(See? I told you there’d be a real post. But in case you missed it, please check out the Programming Note below).
I’ve read about and seen too many former lawyers in new careers to keep track of them all. There are the ones who move into the world of food, like this current contestant on the Food Network’s Food Network Star, Mary Beth Albright, and former contestant Stephanie Park on the cancelled-after-one-season America’s Next Great Restaurant (sorry, Bobby Flay, I guess you can’t woo them all).
This former lawyer, Jim Karger left to help dogs in third-world nations, others have left for theology, computers and software, and, one of the favorite switches of the former lawyer, writing (please see an obscure writer named John Grisham. And another, Scott Turow. Apologies if either of you gentlemen are still practicing, I can’t be expected to research everything easily found by typing into a little rectangle on Google).
But I think this has to be one of my favorites (and by favorites, I mean, profession will you heal thyself already? Or at least check out that weird mole in the mirror?).
According to the Chicago Sun-Times, this apparently practicing attorney was picked up for allegedly engaging in prostitution.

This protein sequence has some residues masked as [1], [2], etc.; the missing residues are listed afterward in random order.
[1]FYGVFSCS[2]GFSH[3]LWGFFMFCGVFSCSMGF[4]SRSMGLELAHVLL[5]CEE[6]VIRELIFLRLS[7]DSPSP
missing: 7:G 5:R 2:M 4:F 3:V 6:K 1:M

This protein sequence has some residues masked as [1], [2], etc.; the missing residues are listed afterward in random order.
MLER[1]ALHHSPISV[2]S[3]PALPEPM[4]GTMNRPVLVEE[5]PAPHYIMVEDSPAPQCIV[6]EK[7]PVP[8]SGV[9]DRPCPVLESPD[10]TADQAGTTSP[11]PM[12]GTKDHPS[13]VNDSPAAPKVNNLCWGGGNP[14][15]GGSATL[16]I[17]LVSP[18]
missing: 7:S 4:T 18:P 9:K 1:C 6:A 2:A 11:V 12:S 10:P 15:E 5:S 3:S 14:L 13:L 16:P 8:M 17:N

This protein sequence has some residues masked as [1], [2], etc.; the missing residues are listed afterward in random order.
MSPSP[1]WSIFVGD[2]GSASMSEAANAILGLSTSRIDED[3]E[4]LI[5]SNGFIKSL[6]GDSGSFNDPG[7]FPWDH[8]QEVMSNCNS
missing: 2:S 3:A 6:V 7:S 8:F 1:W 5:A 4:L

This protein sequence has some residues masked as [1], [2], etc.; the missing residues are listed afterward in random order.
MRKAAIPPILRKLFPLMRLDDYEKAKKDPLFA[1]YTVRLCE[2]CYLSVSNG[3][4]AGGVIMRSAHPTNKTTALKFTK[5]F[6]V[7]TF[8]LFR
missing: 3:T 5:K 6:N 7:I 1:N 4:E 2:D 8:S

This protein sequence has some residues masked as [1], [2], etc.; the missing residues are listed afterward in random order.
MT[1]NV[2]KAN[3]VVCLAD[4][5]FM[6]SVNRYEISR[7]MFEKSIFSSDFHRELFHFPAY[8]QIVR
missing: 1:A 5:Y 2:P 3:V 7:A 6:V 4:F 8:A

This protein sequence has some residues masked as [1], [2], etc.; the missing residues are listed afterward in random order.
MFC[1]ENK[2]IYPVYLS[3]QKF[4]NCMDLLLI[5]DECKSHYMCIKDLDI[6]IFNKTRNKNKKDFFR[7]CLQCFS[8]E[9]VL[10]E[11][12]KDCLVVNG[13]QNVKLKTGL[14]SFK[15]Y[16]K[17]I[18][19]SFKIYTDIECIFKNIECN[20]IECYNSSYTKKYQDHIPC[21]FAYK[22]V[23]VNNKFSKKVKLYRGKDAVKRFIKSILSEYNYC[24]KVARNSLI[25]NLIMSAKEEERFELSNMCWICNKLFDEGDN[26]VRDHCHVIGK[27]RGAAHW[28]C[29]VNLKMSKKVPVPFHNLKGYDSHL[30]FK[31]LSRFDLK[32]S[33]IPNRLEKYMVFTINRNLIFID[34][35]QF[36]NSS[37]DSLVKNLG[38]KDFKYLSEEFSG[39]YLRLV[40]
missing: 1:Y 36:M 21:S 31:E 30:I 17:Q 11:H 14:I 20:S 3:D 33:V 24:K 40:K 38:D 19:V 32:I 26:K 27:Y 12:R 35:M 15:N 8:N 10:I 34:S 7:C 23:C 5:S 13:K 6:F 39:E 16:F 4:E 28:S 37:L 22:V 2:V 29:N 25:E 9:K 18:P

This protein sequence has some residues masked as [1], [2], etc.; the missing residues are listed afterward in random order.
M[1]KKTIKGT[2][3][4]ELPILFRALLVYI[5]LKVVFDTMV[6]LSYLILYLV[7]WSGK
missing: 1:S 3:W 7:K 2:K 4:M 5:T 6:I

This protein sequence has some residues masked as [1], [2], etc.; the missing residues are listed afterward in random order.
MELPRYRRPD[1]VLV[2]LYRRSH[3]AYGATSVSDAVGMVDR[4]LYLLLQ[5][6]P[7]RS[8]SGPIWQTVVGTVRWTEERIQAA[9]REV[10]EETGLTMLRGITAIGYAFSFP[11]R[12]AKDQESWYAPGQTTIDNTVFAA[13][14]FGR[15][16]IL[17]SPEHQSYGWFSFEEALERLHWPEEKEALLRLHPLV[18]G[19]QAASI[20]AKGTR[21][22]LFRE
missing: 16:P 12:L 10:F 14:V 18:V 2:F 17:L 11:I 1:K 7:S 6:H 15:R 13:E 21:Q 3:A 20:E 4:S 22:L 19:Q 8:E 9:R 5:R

There was this guy Paul Bergrin, a former-prosector-and-defense-lawyer-allegedly-turned-pimp (and you know what they say about it, out there, for a pimp), but there’s something different about managing a commodity and being the commodity.
What does it say about a profession that someone would rather join the world’s oldest than stay in what used to be a well-respected career?
There are a number of lawyers happily practicing out there, I’m sure. I just don’t happen to know any (oh wait, I take that back, I know one happily practicing lawyer. Out of a lot of unhappily practicing lawyers and non-practicing lawyers. And if you’re wondering, “a lot” is a scientific term).
I’ve watched one friend, over the course of her law career, go from enjoying what she was doing, from enthusiastically tackling issues and solving problems to slowly dreading the start of each day until she finally couldn’t take it anymore. Now she wants to do less law and more problem-solving, which is a great illustration of how the practice has changed.
I understand that law can be a bad fit for a personality (see: me; Curly von Curls), but if you have the personality, should it still suck the life out of you? Should you be willing to do anything, literally anything, including selling yourself, to escape it?
Maybe I’m viewing the whole realm of the law through sour-grapes-colored lenses, but when something that is often considered a last-resort job becomes more attractive than the one you currently hold, I think it sums up what the practice of law has become for many.